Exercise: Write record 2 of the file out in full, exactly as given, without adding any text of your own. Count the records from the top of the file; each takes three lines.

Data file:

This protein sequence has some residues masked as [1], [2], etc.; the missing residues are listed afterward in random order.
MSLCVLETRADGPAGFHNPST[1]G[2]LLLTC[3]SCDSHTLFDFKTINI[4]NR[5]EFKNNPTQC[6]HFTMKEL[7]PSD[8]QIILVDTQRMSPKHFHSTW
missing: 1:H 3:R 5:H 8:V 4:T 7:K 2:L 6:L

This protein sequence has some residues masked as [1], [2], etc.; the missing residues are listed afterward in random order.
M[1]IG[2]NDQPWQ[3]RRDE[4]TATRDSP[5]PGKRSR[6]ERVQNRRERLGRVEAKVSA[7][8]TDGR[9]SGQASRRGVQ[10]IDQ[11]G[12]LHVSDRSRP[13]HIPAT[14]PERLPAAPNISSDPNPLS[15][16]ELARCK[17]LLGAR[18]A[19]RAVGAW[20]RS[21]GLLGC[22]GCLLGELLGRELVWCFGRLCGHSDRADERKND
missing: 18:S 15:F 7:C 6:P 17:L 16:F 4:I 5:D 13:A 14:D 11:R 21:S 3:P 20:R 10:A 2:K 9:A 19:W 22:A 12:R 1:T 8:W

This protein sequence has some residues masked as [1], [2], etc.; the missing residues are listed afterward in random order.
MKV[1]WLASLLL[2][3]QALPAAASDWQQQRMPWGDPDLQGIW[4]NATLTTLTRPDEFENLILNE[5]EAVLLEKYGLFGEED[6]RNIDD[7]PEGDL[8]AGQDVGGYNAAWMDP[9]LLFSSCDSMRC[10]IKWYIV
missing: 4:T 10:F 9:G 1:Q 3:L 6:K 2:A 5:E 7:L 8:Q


This protein sequence has some residues masked as [1], [2], etc.; the missing residues are listed afterward in random order.
M[1]IG[2]NDQPWQ[3]RRDE[4]TATRDSP[5]PGKRSR[6]ERVQNRRERLGRVEAKVSA[7][8]TDGR[9]SGQASRRGVQ[10]IDQ[11]G[12]LHVSDRSRP[13]HIPAT[14]PERLPAAPNISSDPNPLS[15][16]ELARCK[17]LLGAR[18]A[19]RAVGAW[20]RS[21]GLLGC[22]GCLLGELLGRELVWCFGRLCGHSDRADERKND
missing: 18:S 15:F 7:C 6:P 17:L 16:F 4:I 5:D 13:A 14:D 11:R 21:S 3:P 20:R 10:A 2:K 9:A 19:W 22:A 12:R 1:T 8:W